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The bloating bad loans in Indian banks and their provisioning is something we all are aware of. The issue has grabbed headlines every now and then. But what is surprising is that private banks considered to be relatively insulated from the NPA crisis are now beginning to crack under the pressure of slippages.
This is reflected in the ICICI Bank's performance in the March 2016 quarter results. The bank reported a 76% YoY drop in its net profit for the quarter. The dip in profitability was primarily on the back of a substantial increase in provisions (subscription required). The earnings of another large private sector bank, Axis Bank were hit by jump in bad loans and consequent higher provisioning.
The sudden increase in the bad loans of private sector banks over the last 2-3 years seems to defy logic. At the end of December 2013, stressed advances of private sector banks were a mere 4.13% of total advances as per P J Nayak Committee report. But the stressed advance ratio of public sector banks were already at alarming levels of over 12%.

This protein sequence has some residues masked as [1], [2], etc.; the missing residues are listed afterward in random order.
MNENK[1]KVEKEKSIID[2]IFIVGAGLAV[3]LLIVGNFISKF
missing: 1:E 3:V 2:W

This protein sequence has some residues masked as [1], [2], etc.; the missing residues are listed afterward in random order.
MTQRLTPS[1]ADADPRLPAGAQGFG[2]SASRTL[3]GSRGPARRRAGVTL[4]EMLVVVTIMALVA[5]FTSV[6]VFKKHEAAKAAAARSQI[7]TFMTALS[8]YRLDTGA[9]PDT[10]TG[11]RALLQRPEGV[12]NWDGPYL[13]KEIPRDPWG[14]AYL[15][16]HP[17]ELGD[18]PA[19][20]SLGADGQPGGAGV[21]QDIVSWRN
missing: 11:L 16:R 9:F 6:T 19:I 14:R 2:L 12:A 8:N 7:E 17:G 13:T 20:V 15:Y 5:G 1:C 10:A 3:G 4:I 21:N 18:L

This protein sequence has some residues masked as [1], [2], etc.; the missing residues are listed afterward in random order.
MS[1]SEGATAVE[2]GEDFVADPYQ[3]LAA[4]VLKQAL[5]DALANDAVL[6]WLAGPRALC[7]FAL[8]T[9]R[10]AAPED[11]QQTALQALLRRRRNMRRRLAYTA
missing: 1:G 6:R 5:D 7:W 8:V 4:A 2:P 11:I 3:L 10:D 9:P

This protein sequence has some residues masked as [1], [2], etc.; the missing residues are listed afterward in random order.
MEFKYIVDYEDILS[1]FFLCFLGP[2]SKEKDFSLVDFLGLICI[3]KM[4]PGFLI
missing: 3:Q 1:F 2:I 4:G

But a study by Livemint shows that the highly leveraged borrowers roughly formed 18-19% of overall assets for both public sector and private sector banks as of December 2013. Therefore with no marked difference in the portfolio of stressed borrowers at that time, private sector banks had been apparently concealing the stress in their books.
The reason for understating bad loans may be to protect the bank's profits from getting hit by higher provisions. This is because the incentive structure of the top management for private banks is invariably linked to its profitability. Moreover, compensation given to senior management in the form of stock options is also dependent on the stock price. This in turn has given rise to the practice of evergreening of loans by a bank's management.
What this means is that private sector banks can be equally exposed to bad loan risk as public sector banks. The above analysis clearly shows that it is not just public sector but also private sector banks that the Reserve Bank of India (RBI) needs to be worried about. For the latter certainly have been as lax about credit quality and loan recovery efforts as the former. Hence, as an investor one needs to be selective about the choice of private sector banks too.
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